UnNews:Math broken, Universe in chaos
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Math broken, Universe in chaos
A newsstand that's brimming with issues
Friday, July 31, 2015, 22:06:UTC)(
24 November 2007
NEW YORK CITY, Wisconsin: For untold centuries, humanity's math nerds have been secure in the knowledge that, even though they must always be on the lookout for hairy jerks who might give them a wedgie at any time, the mysteries of the Universe can be expressed and defined in mathematical terms. Math is perhaps the one thing in all the world that never changes, and can never be wrong if applied correctly. Put simply, math always works. At least that's how it was, until approximately thirteen hours ago, when mathematics, completely without warning, broke.
The first report of this breakdown in the abstract foundation of all existence comes from Patrick Shlepfelderson, who noticed that a rubber ball bounced against the floor of his 5th grade Math teacher's classroom floor did not fall back down according to the Earth's generally accepted rate of gravitational acceleration of 9.8 m/s². Said Patrick of the incident,
|So I was bouncing this bouncy ball on the floor, right? 'Cause Ms. Gonkerp's class is totally freaking boring. Then I started noticing, 'Hey, is it just me or is this thing falling way faster than normal?' And it got even weirder when it started falling slower than normal, and by the time Ms. Gonkerp came over to take it away, it was doing all kinds of crazy shit. It started stopping in midair and floating back up, up and down all over the place out of Ms. Gonkerp's reach. It was really funny, but when Frankie Jebsimmons got an 'A+' on his math test, we knew something was messed up, right? On, like, the metaphysical level.|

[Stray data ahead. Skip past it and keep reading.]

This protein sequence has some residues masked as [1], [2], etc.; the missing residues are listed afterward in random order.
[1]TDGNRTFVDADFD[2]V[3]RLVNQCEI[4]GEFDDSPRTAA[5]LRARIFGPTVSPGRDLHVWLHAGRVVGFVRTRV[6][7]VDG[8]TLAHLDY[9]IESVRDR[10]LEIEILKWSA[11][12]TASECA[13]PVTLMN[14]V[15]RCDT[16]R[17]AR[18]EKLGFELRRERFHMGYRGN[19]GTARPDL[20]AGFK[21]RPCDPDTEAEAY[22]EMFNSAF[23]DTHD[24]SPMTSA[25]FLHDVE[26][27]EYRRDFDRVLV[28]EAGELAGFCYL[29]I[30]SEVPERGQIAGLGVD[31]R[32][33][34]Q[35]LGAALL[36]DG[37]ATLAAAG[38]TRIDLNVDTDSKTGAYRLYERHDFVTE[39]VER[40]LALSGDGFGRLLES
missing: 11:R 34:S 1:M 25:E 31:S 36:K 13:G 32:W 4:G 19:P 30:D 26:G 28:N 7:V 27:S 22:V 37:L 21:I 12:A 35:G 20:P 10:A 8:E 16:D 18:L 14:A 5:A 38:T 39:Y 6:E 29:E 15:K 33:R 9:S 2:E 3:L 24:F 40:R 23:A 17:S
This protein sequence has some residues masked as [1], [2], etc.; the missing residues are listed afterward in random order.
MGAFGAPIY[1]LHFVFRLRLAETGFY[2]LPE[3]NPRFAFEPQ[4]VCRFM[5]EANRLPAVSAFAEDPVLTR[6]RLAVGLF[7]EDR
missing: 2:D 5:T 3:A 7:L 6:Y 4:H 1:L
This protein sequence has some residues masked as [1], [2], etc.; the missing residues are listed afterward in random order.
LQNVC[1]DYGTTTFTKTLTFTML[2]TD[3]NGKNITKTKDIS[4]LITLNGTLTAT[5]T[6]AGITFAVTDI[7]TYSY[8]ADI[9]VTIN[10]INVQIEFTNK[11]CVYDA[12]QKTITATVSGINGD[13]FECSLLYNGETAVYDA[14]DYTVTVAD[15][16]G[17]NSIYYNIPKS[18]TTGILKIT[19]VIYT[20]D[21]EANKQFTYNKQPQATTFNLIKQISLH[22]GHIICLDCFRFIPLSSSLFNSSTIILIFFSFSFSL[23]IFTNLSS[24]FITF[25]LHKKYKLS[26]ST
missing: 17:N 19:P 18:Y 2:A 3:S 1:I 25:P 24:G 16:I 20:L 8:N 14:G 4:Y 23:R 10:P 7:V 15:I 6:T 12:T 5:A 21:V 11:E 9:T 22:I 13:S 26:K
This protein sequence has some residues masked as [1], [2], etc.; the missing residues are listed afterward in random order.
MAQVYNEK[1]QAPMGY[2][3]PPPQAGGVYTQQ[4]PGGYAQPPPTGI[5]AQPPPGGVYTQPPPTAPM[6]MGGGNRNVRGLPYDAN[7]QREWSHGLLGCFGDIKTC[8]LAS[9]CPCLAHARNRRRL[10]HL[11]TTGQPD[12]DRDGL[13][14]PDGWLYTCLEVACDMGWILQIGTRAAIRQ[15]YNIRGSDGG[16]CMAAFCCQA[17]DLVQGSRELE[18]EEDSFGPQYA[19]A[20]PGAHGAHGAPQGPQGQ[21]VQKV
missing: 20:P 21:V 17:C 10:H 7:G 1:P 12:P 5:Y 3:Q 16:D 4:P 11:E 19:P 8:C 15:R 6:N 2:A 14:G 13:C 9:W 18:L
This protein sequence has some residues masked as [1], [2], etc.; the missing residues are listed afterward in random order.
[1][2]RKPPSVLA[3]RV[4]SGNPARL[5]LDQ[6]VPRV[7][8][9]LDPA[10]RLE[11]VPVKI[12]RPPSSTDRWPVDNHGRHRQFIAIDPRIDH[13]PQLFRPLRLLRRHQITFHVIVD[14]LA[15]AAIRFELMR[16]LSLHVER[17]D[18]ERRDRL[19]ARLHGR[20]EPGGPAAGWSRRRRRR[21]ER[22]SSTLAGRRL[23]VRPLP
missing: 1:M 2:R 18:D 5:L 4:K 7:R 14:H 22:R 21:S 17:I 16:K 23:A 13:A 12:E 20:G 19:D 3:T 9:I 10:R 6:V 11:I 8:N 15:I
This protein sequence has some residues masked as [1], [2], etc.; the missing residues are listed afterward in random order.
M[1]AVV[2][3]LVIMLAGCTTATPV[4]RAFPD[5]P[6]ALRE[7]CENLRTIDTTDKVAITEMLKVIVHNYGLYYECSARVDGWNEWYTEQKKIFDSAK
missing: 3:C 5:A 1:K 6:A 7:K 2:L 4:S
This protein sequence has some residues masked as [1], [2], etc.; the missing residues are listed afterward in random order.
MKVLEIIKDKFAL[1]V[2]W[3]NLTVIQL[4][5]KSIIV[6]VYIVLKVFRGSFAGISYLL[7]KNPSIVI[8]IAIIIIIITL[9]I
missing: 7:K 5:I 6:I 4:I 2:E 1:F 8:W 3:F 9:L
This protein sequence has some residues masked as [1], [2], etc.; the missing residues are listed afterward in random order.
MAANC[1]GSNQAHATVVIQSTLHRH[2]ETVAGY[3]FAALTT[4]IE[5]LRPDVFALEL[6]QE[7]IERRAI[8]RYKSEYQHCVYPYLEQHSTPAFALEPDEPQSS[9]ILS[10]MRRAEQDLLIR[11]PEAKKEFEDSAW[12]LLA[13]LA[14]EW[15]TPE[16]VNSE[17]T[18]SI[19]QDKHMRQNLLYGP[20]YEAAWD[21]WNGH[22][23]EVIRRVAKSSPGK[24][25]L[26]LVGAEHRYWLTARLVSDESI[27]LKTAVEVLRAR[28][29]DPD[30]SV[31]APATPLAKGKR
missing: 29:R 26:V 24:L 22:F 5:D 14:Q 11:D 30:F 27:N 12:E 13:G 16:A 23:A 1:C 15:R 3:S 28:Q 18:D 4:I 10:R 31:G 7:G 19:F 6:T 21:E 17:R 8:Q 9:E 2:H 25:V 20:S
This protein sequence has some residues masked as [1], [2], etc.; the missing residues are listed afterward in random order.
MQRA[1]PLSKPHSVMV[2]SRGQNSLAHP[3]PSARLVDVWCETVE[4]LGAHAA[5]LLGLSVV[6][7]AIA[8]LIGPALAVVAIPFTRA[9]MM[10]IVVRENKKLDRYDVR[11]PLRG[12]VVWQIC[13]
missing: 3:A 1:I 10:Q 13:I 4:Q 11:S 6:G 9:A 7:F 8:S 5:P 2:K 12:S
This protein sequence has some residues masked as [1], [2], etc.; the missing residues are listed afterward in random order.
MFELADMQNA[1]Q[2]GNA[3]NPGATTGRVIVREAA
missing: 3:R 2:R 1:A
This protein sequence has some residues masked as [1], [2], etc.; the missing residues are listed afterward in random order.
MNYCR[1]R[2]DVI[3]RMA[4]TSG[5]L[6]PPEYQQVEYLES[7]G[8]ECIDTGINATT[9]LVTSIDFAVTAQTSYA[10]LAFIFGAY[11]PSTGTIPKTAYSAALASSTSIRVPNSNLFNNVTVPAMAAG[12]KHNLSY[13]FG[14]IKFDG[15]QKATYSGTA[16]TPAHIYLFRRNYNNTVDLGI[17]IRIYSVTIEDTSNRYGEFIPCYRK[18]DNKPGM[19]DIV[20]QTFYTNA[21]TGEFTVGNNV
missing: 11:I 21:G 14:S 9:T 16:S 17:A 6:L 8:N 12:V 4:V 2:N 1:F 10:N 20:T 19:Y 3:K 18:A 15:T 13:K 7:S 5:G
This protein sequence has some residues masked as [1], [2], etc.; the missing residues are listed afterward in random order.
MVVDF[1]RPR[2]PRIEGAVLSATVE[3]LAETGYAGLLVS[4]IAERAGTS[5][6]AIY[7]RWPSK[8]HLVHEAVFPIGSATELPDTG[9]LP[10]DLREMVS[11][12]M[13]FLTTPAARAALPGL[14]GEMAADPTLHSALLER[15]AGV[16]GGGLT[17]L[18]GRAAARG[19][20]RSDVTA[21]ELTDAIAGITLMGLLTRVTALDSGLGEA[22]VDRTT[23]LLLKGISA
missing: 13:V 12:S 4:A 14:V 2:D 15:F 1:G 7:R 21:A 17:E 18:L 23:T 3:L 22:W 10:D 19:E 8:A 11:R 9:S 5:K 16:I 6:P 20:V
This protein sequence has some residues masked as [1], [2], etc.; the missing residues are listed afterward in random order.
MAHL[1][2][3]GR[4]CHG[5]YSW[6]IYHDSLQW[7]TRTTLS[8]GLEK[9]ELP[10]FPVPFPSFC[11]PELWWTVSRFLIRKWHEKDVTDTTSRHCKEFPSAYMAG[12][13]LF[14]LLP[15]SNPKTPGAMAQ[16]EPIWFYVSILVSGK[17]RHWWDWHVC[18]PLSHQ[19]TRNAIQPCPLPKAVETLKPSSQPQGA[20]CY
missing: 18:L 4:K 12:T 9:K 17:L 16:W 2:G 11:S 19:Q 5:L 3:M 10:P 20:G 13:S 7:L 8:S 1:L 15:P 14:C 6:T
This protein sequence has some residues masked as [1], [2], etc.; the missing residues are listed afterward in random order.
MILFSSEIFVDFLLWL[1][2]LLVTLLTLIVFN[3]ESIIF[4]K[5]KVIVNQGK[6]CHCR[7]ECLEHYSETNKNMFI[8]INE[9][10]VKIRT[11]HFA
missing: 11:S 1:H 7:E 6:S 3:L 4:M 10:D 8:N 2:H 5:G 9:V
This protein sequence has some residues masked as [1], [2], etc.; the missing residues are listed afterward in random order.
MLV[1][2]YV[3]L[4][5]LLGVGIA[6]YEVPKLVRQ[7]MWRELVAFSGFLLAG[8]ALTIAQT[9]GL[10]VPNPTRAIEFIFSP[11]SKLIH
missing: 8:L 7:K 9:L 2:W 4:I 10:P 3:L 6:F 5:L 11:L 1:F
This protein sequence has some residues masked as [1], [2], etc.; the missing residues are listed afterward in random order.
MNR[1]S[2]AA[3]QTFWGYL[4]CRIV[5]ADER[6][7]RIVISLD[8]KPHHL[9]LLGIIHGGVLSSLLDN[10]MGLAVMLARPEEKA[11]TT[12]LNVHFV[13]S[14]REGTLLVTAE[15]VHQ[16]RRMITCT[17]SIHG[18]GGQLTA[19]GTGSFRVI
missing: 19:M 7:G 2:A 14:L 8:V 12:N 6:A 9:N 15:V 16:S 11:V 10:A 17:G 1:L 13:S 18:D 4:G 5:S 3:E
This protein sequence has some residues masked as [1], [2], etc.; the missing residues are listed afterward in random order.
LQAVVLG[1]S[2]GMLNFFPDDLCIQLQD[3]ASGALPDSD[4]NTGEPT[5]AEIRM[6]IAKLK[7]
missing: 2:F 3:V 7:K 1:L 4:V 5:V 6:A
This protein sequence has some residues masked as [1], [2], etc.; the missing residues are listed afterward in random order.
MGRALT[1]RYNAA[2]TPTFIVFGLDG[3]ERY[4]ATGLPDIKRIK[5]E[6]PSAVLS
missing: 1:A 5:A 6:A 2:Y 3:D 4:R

Satellite images from shortly before the incident (which caused their orbits to take on a square-like shape and then explode) recorded the actual origin of the break, which occurred in a very high-powered University's College of Mathematics that you've never heard of. After working our way through teeming masses of English and Literature majors, who were celebrating the incident to an absurd extreme, we spoke with with an anonymous nerdy professor of Theoretical Mathematics (he's not actually anonymous, we just didn't bother to learn his name because he smelled funny and was annoying to listen to) who revealed that math was broken when one of his graduate students, in a strange fit induced by substances stolen from the Chemistry lab, somehow proved that the square root of negative one is equal to infinity minus eleventy-squillion-and-three.
"At first I was elated," said Prof. Anonymous Nerd, "I thought this new formula, if proven correct, could answer all the questions of the universe, and teach us how to be at one with it. Unfortunately, it seems it would have been better if I'd simply burned that paper as soon as I received it. This is a total disaster."
Before, two plus two always–always–equaled four. Now, two plus two can equal pi if it wants to, and pi no longer necessarily represents 3.14159 etc. Circles have been found with circumferences equal to exactly three times their diameter, four-sided polygons with three right angles are popping up everywhere, and atoms have been exploding randomly as the cosmological constant that binds them together has gone willy-nilly. The hypotenuse of a right triangle could equal anything, even a negative number. The entire planet is expected to look like a Cubist painting within the week, and the whole Universe could be affected by next month. This is assuming, of course, that time continues to flow according to normal rates, which cannot be guaranteed if math in the fourth dimension starts breaking.
Some crackpot scientists have gotten very excited about this, claiming that this new development could lead the way to the invention of an Improbability Drive, indicating statistics charts that no longer conform to standard deviation. They claim that this could make all kinds of random shit possible, but this reporter just wants his third dimension back. Typing in 2D is a pain in the ass.
|This article features first-hand journalism by an UnNews correspondent.|